Job Autonomy and Safety Climate: Examining Associations in the Mining Industry
- Emily Haas (NIOSH Pittsburgh Mining Research Division (PMRD)) | Margaret Ryan (NIOSH PMRD) | Cassandra Hoebbel (NIOSH PMRD)
- Document ID
- American Society of Safety Engineers
- Professional Safety
- Publication Date
- December 2018
- Document Type
- Journal Paper
- 30 - 34
- 2018. American Society of Safety Professionals
- 0 in the last 30 days
- 17 since 2007
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- Job autonomy is among the most important features of organizational design that ensures job satisfaction and motivation. It is important to understand how job autonomy may support the safety climate and subsequent behaviors executed by workers.
- The authors used two mine companies to compare workers’ perceptions of safety climate and personal levels of proactivity and compliance on the job, one that incorporated autonomous work processes and practices, and one that did not.
- Job autonomy played a significant role in worker perceptions of their own proactive and compliant behaviors on the job, including taking initiative to address OSH problems, voicing concerns about OSH, and following rules and procedures.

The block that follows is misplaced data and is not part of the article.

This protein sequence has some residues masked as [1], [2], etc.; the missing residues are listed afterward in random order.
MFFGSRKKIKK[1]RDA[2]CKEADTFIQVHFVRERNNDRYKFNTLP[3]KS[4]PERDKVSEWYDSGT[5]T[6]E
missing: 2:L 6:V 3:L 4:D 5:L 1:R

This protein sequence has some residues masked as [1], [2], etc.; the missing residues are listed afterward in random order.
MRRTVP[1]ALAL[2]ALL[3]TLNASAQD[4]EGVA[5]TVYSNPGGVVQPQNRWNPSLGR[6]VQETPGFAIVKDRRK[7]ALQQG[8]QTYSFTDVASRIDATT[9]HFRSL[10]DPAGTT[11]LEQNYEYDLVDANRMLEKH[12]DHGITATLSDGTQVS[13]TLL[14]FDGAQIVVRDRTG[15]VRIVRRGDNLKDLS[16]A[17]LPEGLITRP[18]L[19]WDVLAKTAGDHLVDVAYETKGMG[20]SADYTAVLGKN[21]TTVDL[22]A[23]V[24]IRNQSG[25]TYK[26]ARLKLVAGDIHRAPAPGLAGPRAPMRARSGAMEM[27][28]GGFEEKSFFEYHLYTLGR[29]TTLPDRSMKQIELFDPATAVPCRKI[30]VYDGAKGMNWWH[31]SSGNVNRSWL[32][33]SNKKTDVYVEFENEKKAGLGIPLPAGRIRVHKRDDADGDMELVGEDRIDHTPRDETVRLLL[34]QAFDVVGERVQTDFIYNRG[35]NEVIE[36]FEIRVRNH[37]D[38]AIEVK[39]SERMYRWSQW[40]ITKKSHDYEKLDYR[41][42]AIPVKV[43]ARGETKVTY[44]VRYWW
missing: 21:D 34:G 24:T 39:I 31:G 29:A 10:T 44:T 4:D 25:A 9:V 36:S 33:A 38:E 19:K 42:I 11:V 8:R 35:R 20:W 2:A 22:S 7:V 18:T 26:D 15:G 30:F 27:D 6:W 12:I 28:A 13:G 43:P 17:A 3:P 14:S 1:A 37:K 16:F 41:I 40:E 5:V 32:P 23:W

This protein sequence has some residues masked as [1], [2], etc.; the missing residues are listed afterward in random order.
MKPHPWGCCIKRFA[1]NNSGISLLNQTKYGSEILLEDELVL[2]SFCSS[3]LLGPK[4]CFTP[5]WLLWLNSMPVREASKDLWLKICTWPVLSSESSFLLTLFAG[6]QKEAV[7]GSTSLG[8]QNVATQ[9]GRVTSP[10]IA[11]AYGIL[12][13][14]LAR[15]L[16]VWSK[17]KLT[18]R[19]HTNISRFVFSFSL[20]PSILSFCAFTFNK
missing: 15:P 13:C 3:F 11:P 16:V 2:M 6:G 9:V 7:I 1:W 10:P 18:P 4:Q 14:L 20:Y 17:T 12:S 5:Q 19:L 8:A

- The discussion provides insights into specific autonomous work processes to provide direction for companies that want to improve aspects of their organizational management of safety, health and risks on the job.
Perceptions of safety climate pertain to an organization’s prioritization of safety relative to other concerns, such as productivity or quality control (Naveh, Katz-Navon & Stern, 2011; Zohar, 2000). Relating to what organizations may prioritize, safety climate also entails the kind of behaviors that are expected, supported and rewarded (Schneider, 1990). Characteristics of safety climate can impact workers’ own safety values, which, in turn, influence their behaviors (Naveh, et al., 2011).
Further, a positive safety climate has been linked to less burnout and fewer errors, near-hits and incidents that result in lost time from work (Christian, Bradley, Wallace, et al., 2009; Nahrgang, Morgesun & Hofmann, 2011). In this sense, not only has safety climate been identified as a potential leading indicator of incident occurrence, but also evidence exists that a positive safety climate might strengthen the impact of job factors (e.g., job autonomy, supervisor support, coworker support) on workers’ proactive behavior (Bronkhorst, 2015), although these factors are not well understood (Parker, Axtell & Turner, 2001).
To that end, this article examines what role job autonomy, in particular, may have in forming workers’ perceptions and subsequent OSH performance on the job. The authors begin by defining autonomy in the workplace to provide a consistent platform for studying the term.
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